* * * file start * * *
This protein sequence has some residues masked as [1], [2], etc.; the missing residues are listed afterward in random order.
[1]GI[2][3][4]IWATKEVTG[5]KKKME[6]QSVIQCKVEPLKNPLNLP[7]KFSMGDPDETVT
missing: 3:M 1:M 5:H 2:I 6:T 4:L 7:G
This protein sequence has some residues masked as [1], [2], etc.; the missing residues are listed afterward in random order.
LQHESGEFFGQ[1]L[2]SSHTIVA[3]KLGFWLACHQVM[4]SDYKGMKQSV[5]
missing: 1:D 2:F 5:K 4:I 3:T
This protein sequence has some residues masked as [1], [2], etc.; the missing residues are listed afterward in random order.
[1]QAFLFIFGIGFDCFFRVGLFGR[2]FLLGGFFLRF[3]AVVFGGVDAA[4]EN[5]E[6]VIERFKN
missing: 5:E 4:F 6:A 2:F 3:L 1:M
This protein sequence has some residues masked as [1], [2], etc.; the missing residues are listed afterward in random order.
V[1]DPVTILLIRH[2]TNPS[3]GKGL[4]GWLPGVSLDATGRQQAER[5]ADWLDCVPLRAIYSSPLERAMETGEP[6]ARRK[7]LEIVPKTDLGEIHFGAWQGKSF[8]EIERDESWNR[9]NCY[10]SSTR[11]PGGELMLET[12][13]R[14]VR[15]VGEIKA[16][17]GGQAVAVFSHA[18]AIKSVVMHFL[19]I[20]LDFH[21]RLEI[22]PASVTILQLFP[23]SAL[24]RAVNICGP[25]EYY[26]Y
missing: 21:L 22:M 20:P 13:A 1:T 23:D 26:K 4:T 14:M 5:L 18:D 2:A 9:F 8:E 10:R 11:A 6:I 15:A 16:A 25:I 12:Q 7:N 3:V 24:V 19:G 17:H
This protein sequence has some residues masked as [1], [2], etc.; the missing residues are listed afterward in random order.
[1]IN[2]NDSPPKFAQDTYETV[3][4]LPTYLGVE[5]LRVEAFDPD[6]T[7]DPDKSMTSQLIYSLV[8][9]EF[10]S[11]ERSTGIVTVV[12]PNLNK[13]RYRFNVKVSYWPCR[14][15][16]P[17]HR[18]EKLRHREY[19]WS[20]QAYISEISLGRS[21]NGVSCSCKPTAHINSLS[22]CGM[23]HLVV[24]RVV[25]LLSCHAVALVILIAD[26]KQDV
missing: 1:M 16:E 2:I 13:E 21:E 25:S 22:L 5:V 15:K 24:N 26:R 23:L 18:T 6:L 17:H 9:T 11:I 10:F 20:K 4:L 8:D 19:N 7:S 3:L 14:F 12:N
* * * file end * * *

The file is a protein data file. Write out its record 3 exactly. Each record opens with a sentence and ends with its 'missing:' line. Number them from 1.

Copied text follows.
This protein sequence has some residues masked as [1], [2], etc.; the missing residues are listed afterward in random order.
[1]QAFLFIFGIGFDCFFRVGLFGR[2]FLLGGFFLRF[3]AVVFGGVDAA[4]EN[5]E[6]VIERFKN
missing: 5:E 4:F 6:A 2:F 3:L 1:M